Famers using rotational grazing see benefits
By Carol Stender
Date Modified: 07/24/2013 4:24 PM
ROSEAU, Minn. — Shayne and Jamie Isane saw the benefits of rotational grazing during last year's drought.
Conventional grazing and water systems became depleted in the drought, they said during the Minnesota State Cattlemen's Summer Tour.
Rotational grazing is good for grasses and the soil. NRCS grazing specialist Mark Hayek demonstrated the affects of rainfall on four systems — pasture, pasture with bluegrass, conventional till, conventional till with cover crop and no till. The ground that had the grasses held more water and filtered it.
Their watering system, installed by Darin Bertilrud, brings fresh water to paddocks and eliminates the need for ponds, they said.
Bertilrud, who started installing the systems through his Bert's Livestock Watering System business in 2007, said fresh water systems prevent disease from spreading and improves herd health.
The Isanes have installed 3,200 feet of 1.5-inch pipeline for the system plus 26 miles of tensile wire for the rotational grazing pastures.
The herd is made up of 300 crossbred cows that are primarily Black Angus, Red Angus and Hereford. They start calving in mid-March and end two months later.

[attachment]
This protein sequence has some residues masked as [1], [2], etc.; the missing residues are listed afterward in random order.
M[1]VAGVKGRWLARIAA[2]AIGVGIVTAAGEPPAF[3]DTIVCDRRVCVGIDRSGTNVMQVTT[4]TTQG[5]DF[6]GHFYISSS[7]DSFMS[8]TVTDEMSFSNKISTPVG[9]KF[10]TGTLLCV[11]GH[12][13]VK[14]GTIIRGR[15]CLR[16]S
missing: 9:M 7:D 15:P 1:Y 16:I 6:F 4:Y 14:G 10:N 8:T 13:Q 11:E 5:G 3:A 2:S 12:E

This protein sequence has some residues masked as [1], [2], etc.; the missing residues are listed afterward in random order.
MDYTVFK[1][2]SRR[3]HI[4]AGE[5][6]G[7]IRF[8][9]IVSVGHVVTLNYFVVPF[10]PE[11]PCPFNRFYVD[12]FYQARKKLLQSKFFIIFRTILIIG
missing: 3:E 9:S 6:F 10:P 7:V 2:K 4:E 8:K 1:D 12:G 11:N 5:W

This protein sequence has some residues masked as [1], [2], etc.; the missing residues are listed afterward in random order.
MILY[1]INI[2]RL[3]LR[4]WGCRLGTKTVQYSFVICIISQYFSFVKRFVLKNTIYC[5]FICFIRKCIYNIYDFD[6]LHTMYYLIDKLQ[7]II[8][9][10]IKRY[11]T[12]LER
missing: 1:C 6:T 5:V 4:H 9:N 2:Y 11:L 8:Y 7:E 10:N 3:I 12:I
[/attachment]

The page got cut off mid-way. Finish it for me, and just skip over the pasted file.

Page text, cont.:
The cows are dispersed to several rotational pastures.
The cattle are brought in from pasture in the fall, and the calves are weaned. Calves are backgrounded until February or March and then sold at the local livestock barn in Bagley. Hay is important to Isane Farms. They feed it to their own herd and have a commercial hay business. Commercial hay is put up in large square bales and shipped to several states.
The brothers also raise corn, soybeans and wheat on 3,000 acres.
They also have a trucking company that hauls gravel and dirt for the construction portion of their business plus ship grain, hay and feed.
On the Waage Farm near Strathcona, brothers Ryan and Ross and their cousin, Todd, operate a feedlot and use sunflowers, beet pulp, potatoes and distillers grain in the rations. Over the last few years they've mixed beet pulp, potatoes and straw in the ration, said Ross.
The use of byproducts has been good for their operation, he said.
Their feedlots are open with a good shelterbelt for protection from the weather. They purchase cattle through brokers and sale barns, keeping the livestock they bring to the feedlots in groups.
They market around 2,500 feeders a year.